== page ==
The International Space Station

International Space Station is seen from Space Shuttle Discovery
The International Space Station is the biggest object ever flown in space. It travels around the Earth at an average speed of 27,700 km/h, completing 16 orbits per day. At night it can easily be seen from Earth, as it flies 320 kilometres above us. 16 countries, including the USA, Russia, Japan, Canada and many ESA member states worked together to build the Station.
The largest part of the ISS is a central truss to which 16 huge solar panels are attached. The modules where the astronauts live and work are attached to the centre of the truss. Europe’s biggest ISS project is the Columbus science laboratory, where astronauts can carry out scientific experiments in weightless conditions. Many different types of experiments can take place both inside and outside this space laboratory.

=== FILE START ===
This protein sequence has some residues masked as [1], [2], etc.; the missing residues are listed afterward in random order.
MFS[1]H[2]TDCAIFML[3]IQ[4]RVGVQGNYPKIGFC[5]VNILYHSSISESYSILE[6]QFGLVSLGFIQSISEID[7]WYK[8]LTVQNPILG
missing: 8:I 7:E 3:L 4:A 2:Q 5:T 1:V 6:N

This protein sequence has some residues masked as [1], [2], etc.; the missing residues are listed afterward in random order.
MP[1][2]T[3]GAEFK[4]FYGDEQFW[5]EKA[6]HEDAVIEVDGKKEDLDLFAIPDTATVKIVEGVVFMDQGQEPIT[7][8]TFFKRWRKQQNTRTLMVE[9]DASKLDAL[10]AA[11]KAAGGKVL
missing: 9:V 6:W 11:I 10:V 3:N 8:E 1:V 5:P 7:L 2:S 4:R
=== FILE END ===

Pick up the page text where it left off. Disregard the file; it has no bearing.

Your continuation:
ESA also makes the Automated Transfer Vehicle (ATV), a series of uncrewed spacecraft designed to take supplies to the ISS. The cargo craft delivers food, fuel, equipment and other supplies.
Last update: 2 May 2014


 •  ESA's supply ship (http://www.esa.int/esaKIDSen/SEMX9JWJD1E_LifeinSpace_0.html)
 •  European elements (http://www.esa.int/esaKIDSen/SEMIKJWJD1E_LifeinSpace_0.html)
 •  Columbus (http://www.esa.int/esaKIDSen/SEMV8JWJD1E_LifeinSpace_0.html)